How is 3D TV different from 3D in the theater?
Many viewers have experienced newer 3D presentations, such as IMAX 3D, in movie theaters. Though the technologies differ somewhat--most theaters use passive polarized 3D glasses, for example--the main practical difference between 3D TV in the home and theatrical 3D is the size of the screen. In the home, the image is generally much smaller, occupying a lower percentage of viewers' fields of vision. Among TV makers we asked, only Panasonic recommend a closer seating distance (of 3x the screen height away--about 6.2 feet from a 50-inch screen) for a better experience; however, we suspect sitting closer or watching on a bigger screen will definitely help with any home 3D presentation. Smaller screens may also present other issues unique to 3D, such as a relatively narrow viewing distance range.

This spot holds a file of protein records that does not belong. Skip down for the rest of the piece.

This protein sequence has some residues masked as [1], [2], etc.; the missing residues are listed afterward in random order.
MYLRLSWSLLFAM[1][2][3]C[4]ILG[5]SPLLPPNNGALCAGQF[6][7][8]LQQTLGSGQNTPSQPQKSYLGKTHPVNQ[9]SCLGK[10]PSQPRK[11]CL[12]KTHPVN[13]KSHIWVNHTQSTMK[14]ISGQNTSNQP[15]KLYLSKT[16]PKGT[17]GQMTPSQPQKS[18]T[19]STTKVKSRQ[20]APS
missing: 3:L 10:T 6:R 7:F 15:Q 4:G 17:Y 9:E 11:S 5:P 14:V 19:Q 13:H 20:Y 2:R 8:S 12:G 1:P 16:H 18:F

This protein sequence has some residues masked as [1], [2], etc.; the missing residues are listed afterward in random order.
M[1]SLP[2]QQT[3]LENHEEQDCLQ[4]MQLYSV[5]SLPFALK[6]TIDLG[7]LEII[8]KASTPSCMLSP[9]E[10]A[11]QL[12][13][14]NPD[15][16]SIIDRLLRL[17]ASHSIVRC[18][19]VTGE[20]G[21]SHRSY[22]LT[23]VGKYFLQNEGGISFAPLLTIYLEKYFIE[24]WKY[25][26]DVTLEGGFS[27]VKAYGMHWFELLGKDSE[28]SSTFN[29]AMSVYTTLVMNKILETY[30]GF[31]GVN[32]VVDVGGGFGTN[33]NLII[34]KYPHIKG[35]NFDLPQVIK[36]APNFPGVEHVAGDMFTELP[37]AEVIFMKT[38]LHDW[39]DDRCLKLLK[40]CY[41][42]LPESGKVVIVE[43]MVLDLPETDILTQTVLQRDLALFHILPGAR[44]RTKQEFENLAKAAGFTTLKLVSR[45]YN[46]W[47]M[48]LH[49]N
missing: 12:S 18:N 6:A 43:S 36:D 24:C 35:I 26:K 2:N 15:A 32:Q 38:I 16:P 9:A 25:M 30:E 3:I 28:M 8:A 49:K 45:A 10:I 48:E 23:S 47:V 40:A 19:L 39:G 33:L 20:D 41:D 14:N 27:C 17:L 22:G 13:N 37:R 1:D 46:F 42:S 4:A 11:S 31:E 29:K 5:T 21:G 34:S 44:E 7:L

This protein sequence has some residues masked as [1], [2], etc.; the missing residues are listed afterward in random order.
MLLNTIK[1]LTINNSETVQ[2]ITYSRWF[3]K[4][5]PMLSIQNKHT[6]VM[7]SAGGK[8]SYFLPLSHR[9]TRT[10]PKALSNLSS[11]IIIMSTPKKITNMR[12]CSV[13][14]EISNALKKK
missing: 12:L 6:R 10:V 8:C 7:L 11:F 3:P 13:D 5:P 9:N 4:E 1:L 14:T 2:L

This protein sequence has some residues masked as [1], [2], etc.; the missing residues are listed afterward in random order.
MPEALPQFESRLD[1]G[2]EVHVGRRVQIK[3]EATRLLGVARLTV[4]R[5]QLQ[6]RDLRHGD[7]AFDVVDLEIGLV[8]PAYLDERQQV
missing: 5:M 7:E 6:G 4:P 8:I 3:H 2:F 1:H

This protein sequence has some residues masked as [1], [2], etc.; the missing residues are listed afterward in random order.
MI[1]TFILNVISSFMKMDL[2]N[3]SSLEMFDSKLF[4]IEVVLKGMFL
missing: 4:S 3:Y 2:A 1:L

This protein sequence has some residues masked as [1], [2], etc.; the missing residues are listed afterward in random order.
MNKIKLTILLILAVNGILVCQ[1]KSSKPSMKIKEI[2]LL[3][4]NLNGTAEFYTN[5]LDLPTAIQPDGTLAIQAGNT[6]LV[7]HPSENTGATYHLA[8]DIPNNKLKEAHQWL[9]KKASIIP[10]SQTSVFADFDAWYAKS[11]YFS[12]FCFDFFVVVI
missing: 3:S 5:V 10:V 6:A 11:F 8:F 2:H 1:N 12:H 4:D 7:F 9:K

One advantage of 3D TV at home as opposed to the theater is user control. You can generally sit where you want relative to the screen at home, and some 3D compatible TVs provide some control over the 3D experience in addition to standard picture settings. Samsung's models, for example, allow you to adjust the "G axis," or the amount of 3D effect, to taste, comfort or to compensate for variations in eye spacing.